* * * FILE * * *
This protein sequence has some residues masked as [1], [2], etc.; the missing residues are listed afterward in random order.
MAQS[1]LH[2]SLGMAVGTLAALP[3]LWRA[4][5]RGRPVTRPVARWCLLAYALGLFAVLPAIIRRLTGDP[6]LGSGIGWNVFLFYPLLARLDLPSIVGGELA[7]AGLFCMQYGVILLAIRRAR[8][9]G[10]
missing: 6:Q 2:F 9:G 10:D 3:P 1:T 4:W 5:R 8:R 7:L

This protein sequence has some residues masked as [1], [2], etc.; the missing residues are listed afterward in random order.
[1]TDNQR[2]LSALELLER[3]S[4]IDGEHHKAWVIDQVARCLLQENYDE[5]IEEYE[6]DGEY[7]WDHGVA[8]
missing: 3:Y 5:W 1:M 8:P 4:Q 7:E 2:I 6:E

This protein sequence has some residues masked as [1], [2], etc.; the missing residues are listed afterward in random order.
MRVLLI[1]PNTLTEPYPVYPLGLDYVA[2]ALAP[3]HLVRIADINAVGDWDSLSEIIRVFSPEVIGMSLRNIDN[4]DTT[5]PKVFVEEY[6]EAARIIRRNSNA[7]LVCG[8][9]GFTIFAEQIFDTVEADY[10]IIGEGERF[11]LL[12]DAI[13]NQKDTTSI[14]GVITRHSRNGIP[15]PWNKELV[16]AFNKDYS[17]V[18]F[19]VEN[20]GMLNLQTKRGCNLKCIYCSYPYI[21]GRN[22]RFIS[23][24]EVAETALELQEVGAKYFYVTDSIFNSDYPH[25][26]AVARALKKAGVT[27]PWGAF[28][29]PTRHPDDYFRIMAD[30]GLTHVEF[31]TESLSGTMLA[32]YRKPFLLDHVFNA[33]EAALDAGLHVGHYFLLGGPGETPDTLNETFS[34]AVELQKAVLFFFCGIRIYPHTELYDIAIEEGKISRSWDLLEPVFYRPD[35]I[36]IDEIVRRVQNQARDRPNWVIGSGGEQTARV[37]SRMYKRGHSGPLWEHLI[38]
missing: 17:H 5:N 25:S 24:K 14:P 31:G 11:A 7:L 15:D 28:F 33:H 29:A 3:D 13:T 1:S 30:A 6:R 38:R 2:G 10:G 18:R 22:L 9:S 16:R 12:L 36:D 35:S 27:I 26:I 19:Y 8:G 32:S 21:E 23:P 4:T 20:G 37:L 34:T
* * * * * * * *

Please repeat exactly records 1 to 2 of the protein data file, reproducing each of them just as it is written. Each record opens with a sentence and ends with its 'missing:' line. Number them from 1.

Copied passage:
This protein sequence has some residues masked as [1], [2], etc.; the missing residues are listed afterward in random order.
MAQS[1]LH[2]SLGMAVGTLAALP[3]LWRA[4][5]RGRPVTRPVARWCLLAYALGLFAVLPAIIRRLTGDP[6]LGSGIGWNVFLFYPLLARLDLPSIVGGELA[7]AGLFCMQYGVILLAIRRAR[8][9]G[10]
missing: 6:Q 2:F 9:G 10:D 3:P 1:T 4:W 5:R 8:R 7:L

This protein sequence has some residues masked as [1], [2], etc.; the missing residues are listed afterward in random order.
[1]TDNQR[2]LSALELLER[3]S[4]IDGEHHKAWVIDQVARCLLQENYDE[5]IEEYE[6]DGEY[7]WDHGVA[8]
missing: 3:Y 5:W 1:M 8:P 4:Q 7:E 2:I 6:E